The actress talks white supremacy, freezing children, and Turkish Delight
Tilda Swinton eats up her character of Jadis, the White Witch, in The Chronicles of Narnia. She revels in the role. Her perception of Jadis as the ultimate white supremacist was very interesting. She turns her into a Nazi-like character hell bent on domination. Tilda really wanted to turn the traditional idea of the evil witch on its head. In retrospect, I can totally see the supremacist traits in her performance. Tilda was very casual and easy-going during the interview. She had this shocking blonde hair that really added to her excitement about the film.
The cast of Narnia is predominantly young and doing their first film. Did you find that at all challenging?
Tilda Swinton: (Laughs) That's the story of my life. I should be so lucky!
You've done many different types of films. What was your interest in Narnia? It looks like you were having a great time.
Tilda Swinton: It was really easy and I can't quite work out why. Maybe it was my revenge on people who had been unkind to me as a child. But it was very easy and a thrill to freeze up children.
What about that slapping scene with Edmund (Skandar Keynes)?
Tilda Swinton: We rehearsed that for months! I kept saying that I couldn't get it right. (Laughs) He takes a very good slap though.
What lengths did you go to play up the inhumanity of your character? She's unrepentantly evil.
Tilda Swinton: Rather than playing up, it was more a question of playing down. Both Andrew [Adamson, the director] and I shared very early on that neither of us had had been convinced by the cackling, shouting, hot-under-the-collar witches that we'd been exposed to as children. They hadn't frightened us. It occurred to me that since this is not a human witch, this is the epitome of all evil. It's like a free pass with any kind of nonsense you can come up with. It doesn't have to add up. What children, in fact all of us at any age, find frightening is unreliability and emotional coldness. The idea that you can't affect someone, that you can't see where they're coming from and can change tact at any moment.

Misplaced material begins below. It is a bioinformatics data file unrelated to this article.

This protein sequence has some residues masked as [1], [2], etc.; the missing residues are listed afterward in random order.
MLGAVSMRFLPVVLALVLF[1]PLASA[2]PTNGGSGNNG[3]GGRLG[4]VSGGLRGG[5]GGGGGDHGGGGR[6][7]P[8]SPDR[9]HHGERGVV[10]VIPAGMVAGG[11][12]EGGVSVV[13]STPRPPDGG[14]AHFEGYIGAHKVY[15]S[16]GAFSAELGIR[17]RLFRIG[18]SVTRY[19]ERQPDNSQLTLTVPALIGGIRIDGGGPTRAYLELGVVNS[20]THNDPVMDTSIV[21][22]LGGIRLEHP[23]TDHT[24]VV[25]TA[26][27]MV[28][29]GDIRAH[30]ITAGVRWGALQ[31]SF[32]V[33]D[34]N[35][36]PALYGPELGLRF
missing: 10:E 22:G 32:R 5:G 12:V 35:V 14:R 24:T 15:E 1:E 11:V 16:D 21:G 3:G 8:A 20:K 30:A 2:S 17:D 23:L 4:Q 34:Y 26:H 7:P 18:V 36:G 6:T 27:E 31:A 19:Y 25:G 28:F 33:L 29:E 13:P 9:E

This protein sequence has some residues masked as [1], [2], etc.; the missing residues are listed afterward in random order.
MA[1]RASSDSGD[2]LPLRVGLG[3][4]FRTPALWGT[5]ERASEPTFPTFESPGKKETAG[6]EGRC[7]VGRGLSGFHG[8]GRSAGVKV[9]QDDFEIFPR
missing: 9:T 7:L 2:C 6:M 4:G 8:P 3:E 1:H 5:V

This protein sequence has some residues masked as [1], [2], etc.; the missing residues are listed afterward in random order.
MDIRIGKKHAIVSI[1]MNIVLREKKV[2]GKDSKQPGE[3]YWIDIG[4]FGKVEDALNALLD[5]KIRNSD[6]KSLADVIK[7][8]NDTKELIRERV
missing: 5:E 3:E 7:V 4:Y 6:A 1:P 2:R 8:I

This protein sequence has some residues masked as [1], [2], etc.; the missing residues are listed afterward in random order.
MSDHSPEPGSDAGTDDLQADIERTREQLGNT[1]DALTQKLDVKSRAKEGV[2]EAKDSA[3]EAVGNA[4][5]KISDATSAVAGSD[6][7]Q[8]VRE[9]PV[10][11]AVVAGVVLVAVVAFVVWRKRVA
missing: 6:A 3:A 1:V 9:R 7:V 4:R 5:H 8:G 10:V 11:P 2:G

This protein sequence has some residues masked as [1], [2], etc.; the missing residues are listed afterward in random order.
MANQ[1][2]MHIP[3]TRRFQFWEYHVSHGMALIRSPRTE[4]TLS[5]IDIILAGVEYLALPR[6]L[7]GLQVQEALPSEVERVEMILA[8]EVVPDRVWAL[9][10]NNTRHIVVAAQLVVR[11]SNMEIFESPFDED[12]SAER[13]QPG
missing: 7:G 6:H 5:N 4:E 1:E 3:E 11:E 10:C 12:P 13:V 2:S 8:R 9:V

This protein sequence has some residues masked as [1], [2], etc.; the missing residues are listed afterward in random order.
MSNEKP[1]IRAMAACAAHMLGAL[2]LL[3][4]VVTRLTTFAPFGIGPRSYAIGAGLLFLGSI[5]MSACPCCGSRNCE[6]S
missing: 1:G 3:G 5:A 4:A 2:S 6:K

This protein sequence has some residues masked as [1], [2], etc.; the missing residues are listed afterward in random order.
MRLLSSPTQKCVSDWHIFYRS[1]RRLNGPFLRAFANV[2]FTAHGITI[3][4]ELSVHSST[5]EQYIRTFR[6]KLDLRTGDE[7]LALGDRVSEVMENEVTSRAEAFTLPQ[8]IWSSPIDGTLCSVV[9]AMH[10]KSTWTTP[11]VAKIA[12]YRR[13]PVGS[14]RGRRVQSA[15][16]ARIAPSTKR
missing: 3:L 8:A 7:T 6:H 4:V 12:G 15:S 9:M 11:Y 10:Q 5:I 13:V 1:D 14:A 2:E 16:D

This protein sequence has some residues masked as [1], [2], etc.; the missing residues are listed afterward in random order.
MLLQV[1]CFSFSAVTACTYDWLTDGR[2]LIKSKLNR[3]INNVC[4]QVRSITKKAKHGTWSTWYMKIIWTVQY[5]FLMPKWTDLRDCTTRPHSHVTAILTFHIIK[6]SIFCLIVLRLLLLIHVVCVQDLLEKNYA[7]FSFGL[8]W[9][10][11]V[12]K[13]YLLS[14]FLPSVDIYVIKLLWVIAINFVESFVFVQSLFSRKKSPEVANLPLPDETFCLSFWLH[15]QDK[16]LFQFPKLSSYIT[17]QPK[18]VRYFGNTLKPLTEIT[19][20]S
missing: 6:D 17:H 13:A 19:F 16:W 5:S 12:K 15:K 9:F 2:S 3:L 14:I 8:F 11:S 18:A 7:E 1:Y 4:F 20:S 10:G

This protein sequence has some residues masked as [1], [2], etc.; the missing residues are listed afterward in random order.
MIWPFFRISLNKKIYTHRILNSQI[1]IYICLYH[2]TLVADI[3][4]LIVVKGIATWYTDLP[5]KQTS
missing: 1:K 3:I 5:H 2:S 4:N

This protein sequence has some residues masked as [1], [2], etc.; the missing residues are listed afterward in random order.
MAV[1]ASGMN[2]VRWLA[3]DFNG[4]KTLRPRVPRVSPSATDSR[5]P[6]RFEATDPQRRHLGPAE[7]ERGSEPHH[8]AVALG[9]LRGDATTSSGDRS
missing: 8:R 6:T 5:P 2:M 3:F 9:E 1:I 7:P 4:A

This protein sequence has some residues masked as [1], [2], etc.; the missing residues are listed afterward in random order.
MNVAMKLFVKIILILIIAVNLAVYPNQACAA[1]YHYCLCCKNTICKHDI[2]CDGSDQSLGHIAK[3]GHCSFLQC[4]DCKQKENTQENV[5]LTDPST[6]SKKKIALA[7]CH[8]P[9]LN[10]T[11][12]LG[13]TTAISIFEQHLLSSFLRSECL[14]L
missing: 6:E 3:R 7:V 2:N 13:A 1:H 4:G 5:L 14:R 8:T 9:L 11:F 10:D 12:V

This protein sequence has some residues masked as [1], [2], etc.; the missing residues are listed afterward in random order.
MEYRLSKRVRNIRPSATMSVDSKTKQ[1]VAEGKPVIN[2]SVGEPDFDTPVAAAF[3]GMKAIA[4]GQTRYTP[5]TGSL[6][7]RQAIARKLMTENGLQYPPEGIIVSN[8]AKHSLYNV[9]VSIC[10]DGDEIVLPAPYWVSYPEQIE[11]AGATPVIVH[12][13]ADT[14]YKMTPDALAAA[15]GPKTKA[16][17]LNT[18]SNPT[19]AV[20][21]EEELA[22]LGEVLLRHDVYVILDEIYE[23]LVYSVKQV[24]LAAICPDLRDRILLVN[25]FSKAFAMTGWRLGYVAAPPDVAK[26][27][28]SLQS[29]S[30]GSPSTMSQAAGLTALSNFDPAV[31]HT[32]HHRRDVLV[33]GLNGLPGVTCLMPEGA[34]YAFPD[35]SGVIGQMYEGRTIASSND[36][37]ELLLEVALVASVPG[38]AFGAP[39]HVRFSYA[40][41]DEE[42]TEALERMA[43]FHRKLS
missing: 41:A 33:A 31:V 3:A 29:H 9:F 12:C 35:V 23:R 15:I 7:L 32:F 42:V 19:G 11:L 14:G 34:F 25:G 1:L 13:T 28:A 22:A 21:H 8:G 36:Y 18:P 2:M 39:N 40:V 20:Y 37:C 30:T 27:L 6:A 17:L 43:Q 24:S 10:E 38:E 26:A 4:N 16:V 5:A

Did you have any input in the design, the physical look, of your character?
Tilda Swinton: Unfortunately not, but the whole look of the piece...it was clear from the beginning that 85% of the piece would be her whole look. I started working very early with the costume designer and hair and make-up designer on the look of the White Witch. She doesn't really have to do or say much. She has to be iconic and freeze people in twenty pieces. I saw it as a challenge and great adventure to shake up the stereotype of an evil witch, that they're A) ugly and B) dark. I think there's a dishonorable tradition in Hollywood to give the idea, particularly to children, that evil characters are dark.
She doesn't have the traditional black, pointy hat...
Tilda Swinton: And she doesn't look Jewish and she doesn't look like an Arab. I thought it was extremely irresponsible to make her look less than the ultimate supremacist, which is what she is. Make her as Aryan as possible. Apart from being a fantasy film, it's also a historical film. These are second World War children and their father's away fighting fascism. I though she should look like a Nazi. I actually throw in a Nazi salute on the Stone Table.
She's a white supremacist surrounded by an army of non-whites?
Tilda Swinton: You need people to do the dirty work.
How did you get the part of Jadis?
Tilda Swinton: I happened to be in Los Angeles making Constantine and Andrew Adamson asked to see me. We just talked for four hours about this film he wanted to make. I am the only living person in the English speaking world who didn't have the Narnia books as a child. I asked him to tell me the story of the film he wanted to make. He was pretty compelling. By the end of the meeting, I wanted to go to New Zealand and see how he was going to do it.